Polish Border Guard adds Airbus H135

Polish Border Guard adds Airbus H135

6-Feb-2020 Source: HeliHub.com

In January, Deputy Chief Commander Brigadier General Wioleta Gorzkowska presided over an event to launch the Airbus H135 as a new helicopter type for the Polish Border Guard. The 135 as a platform is well known in Poland, where a fleet of 27 are operated by the air ambulane operator LPR (Lotnicze Pogotowie Ratunkowe).

This new EC135P3H helicopter – a Pratt & Whitney powered aircraft fitted with Airbus’ Helionix system – is now based at the Polish Border Guard base at Huwniki alongside a pair of PZL Kania helicopters. This base is in the extreme south east corner of Poland, close to the border with Ukraine to the east, and less than 40 miles from Slovenia to the south. The border with the Ukraine is also the eastern border of the EU, and this base is strategically placed to cover the mountainous Bieszczady region

Equipment fitted to the Airbus H135 includes a Star SAFIRE EO/IR turret from FLIR Systems, and a Trakka searchlight. The full purchase price of this helicopter is quoted as 46.5 million Polish zloty, approx US $12 million.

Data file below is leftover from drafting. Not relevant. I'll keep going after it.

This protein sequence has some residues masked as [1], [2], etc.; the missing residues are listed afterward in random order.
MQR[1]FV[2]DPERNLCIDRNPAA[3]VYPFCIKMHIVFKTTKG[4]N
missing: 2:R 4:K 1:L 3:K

The operational helicopter fleet of the Polish Border Guard is now one PZL W3AM Anakonda for marine patrol and SAR on the Baltic Sea, two PZL Kania and this new Airbus H135, along with a Robinson R44 Raven II delivered in March 2019 for training. The two Kanias are based with the H135 at Huwniki, and the R44 was also present at the launch event.

HeliHub.com expects that this Airbus H135 purchase will be followed up by a few more of the type as the older helicopters are phased out.

On the fixed wing side, the Polish Border Guard has a PZL-Mielec M-28 Skytruck, a PZL-Mielec M20 Mewa (a licence-built Piper Pa34 Seneca), four PZL-Okecie 104M Wilga 2000 and two ASP S15-1 Stemme motorgliders complete with sensor equipment. The will also be adding two LET L-410 UVP E-20 in October 2020.

The Polish Border Guard – known in local language as Straż Graniczna – do not fly their fleet much, averaging around 150 hours per year on each airframe.

Jeremy Parkin – HeliHub.com


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